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In September 2018, an updated OET (Occupational English Test) will come into effect. The revised test will reflect the changing practices in language assessment and healthcare communication.
OET’s delivery and administration platform is also being updated to make OET journey easier, simpler, and more secure for users, including: candidates, recognising organisations, test venues, and assessors.
From 9 September 2018 OET, the following changes will come into effect:
Test tasks Some test tasks will change to reflect current research findings as well as feedback from candidates and subject matter experts.
Format The ‘look and feel’ of the test paper will change to accommodate computer-based testing in the future.
Results reporting TA new OET results scale providing more granular details will be introduced.
Assessment criteria Some minor inclusions to the assessment criteria i.e. the assessment of clinical communication skills in the Speaking sub-test.
OET 2.0 LISTENING:
The listening test is being updated to reflect the changing healthcare industry:
- Part A will continue to focus on consultation conversations but with changes to format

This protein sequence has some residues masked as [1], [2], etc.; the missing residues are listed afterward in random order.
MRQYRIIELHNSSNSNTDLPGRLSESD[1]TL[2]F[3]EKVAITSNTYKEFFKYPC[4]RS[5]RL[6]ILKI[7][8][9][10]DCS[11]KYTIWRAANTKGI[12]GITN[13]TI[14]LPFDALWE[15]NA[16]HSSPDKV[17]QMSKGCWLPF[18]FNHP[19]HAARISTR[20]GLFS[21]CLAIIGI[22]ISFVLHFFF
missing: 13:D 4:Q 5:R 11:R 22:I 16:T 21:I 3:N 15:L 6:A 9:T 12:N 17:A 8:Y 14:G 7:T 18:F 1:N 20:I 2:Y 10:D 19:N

- Introduction of a new Part B will include 6 short dialogues or monologues set in workplace contexts
- Part C will include two longer presentation or interview audio texts with a series of multiple-choice questions to answer.
- A wide range of international accents will also be introduced to this test.
OET 2.0 READING :
The reading test is being updated to reflect the changing healthcare industry:
- Part A will continue to involve scanning 4 short texts but will include some changes to the format.
- A new Part B will now include six short texts set in workplace contexts.
- Part C will mirror the current Part B’s format but the 45 minutes test time will now include both Parts B and C.
OET 2.0 WRITING :
There will be no updates to the Writing sub-test.
OET 2.0 SPEAKING :
The format of the speaking test will remain the same. However, the OET will now assess clinical communication skills, including:
- Building relationships
- Understanding the patient’s perspective
- Providing structure to the conversation
- Gathering information from the patient
- Establishing what the patient already knows.